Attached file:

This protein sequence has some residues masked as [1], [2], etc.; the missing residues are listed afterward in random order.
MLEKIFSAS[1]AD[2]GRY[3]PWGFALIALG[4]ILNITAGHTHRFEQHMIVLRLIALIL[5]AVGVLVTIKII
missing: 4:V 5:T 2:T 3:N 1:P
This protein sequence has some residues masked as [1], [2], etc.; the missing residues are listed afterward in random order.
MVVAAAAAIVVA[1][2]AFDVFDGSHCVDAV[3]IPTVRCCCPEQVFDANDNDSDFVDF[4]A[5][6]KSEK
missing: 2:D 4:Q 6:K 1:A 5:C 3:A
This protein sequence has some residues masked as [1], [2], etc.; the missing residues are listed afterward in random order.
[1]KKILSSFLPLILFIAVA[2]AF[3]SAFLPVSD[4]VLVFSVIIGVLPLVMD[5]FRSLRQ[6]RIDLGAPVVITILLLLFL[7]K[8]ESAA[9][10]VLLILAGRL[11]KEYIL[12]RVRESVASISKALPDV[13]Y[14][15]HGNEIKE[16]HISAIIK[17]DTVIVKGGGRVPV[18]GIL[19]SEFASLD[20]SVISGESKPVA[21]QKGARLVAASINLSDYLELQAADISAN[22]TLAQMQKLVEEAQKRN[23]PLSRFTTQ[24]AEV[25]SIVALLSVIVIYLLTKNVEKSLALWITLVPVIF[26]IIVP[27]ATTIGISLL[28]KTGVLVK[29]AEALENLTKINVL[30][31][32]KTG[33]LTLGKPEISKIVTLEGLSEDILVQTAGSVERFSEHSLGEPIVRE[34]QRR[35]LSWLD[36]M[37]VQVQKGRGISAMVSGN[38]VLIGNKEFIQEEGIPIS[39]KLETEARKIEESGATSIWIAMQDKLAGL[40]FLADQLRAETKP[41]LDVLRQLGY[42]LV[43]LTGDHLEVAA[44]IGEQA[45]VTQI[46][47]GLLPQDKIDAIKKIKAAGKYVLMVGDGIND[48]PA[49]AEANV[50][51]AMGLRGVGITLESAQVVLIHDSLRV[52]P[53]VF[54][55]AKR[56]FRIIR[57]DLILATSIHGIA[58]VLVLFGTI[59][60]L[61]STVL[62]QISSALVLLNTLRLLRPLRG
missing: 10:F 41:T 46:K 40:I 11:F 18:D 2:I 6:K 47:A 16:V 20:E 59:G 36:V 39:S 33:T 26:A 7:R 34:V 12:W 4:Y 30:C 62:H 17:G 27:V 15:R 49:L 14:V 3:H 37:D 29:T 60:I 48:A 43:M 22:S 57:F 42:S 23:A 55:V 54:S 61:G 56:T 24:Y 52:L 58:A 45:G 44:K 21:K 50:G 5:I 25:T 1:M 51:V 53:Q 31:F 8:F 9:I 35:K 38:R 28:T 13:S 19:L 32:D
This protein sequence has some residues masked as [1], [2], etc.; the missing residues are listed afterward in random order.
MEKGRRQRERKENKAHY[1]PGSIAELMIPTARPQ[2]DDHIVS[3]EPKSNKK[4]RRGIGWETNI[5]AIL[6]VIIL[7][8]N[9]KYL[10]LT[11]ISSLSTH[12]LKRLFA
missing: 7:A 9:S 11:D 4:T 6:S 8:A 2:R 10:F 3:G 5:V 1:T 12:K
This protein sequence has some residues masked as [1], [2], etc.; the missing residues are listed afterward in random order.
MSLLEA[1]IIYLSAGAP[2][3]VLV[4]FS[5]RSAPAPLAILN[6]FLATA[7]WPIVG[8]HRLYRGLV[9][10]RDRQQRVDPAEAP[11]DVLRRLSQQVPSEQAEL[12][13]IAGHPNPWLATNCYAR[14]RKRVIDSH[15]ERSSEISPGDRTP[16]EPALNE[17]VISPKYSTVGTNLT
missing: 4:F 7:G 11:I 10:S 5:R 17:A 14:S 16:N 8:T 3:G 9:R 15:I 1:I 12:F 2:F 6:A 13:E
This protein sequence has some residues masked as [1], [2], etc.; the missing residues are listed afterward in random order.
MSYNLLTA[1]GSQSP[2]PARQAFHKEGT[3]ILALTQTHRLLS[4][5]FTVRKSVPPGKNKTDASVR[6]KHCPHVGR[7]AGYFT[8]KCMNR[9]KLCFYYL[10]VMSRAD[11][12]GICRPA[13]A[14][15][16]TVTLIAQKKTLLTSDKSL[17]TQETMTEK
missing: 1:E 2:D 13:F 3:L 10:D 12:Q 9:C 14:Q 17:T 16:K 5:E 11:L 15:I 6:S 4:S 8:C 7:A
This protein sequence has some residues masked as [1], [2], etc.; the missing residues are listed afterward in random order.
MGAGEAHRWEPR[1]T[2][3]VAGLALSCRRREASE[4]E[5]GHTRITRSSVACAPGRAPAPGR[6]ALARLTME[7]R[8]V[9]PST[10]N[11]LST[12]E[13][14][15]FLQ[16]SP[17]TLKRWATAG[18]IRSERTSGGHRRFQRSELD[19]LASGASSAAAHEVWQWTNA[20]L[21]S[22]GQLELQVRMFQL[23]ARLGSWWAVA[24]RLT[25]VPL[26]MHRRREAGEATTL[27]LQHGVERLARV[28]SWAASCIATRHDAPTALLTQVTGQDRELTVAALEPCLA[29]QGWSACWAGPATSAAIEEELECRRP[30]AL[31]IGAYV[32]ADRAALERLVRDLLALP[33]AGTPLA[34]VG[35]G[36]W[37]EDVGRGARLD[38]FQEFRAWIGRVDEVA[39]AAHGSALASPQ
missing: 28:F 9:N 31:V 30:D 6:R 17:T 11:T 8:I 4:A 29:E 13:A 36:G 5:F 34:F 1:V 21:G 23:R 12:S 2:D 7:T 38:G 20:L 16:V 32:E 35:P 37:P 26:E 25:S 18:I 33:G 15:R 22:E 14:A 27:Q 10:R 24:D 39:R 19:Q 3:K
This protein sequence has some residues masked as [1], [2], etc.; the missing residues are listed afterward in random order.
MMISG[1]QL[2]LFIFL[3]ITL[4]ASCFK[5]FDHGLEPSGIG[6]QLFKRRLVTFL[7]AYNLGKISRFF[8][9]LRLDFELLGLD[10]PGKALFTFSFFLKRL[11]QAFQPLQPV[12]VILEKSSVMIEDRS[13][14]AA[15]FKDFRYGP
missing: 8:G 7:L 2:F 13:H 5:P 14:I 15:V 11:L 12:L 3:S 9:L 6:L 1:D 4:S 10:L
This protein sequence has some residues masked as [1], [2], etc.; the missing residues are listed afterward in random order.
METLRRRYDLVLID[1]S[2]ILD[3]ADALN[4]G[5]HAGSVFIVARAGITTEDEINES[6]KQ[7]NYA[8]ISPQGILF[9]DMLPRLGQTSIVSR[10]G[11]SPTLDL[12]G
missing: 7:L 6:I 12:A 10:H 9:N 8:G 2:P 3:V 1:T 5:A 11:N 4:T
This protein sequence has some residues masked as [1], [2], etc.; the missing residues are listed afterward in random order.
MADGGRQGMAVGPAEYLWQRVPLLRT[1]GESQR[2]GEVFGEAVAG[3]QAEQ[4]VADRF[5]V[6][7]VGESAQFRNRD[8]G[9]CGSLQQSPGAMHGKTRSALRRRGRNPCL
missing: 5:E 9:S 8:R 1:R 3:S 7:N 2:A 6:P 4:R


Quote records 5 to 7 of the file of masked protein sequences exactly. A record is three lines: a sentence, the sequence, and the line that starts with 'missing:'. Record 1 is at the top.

This protein sequence has some residues masked as [1], [2], etc.; the missing residues are listed afterward in random order.
MSLLEA[1]IIYLSAGAP[2][3]VLV[4]FS[5]RSAPAPLAILN[6]FLATA[7]WPIVG[8]HRLYRGLV[9][10]RDRQQRVDPAEAP[11]DVLRRLSQQVPSEQAEL[12][13]IAGHPNPWLATNCYAR[14]RKRVIDSH[15]ERSSEISPGDRTP[16]EPALNE[17]VISPKYSTVGTNLT
missing: 4:F 7:G 11:I 10:S 5:R 17:A 14:S 16:N 8:T 3:G 9:R 15:I 1:I 12:F 2:F 6:A 13:E
This protein sequence has some residues masked as [1], [2], etc.; the missing residues are listed afterward in random order.
MSYNLLTA[1]GSQSP[2]PARQAFHKEGT[3]ILALTQTHRLLS[4][5]FTVRKSVPPGKNKTDASVR[6]KHCPHVGR[7]AGYFT[8]KCMNR[9]KLCFYYL[10]VMSRAD[11][12]GICRPA[13]A[14][15][16]TVTLIAQKKTLLTSDKSL[17]TQETMTEK
missing: 1:E 2:D 13:F 3:L 10:D 12:Q 9:C 14:Q 17:T 16:K 5:E 11:L 15:I 6:S 4:S 8:C 7:A
This protein sequence has some residues masked as [1], [2], etc.; the missing residues are listed afterward in random order.
MGAGEAHRWEPR[1]T[2][3]VAGLALSCRRREASE[4]E[5]GHTRITRSSVACAPGRAPAPGR[6]ALARLTME[7]R[8]V[9]PST[10]N[11]LST[12]E[13][14][15]FLQ[16]SP[17]TLKRWATAG[18]IRSERTSGGHRRFQRSELD[19]LASGASSAAAHEVWQWTNA[20]L[21]S[22]GQLELQVRMFQL[23]ARLGSWWAVA[24]RLT[25]VPL[26]MHRRREAGEATTL[27]LQHGVERLARV[28]SWAASCIATRHDAPTALLTQVTGQDRELTVAALEPCLA[29]QGWSACWAGPATSAAIEEELECRRP[30]AL[31]IGAYV[32]ADRAALERLVRDLLALP[33]AGTPLA[34]VG[35]G[36]W[37]EDVGRGARLD[38]FQEFRAWIGRVDEVA[39]AAHGSALASPQ
missing: 28:F 9:N 31:V 30:D 6:R 17:T 11:T 8:I 4:A 29:E 13:A 36:G 5:F 34:F 1:V 21:G 23:R 12:S 2:D 7:T 38:G 20:L 16:V 32:E 35:P 37:P 26:E 25:S 18:I 33:G 15:R 22:E 14:A 27:Q 10:R 24:D 39:R 19:Q 3:K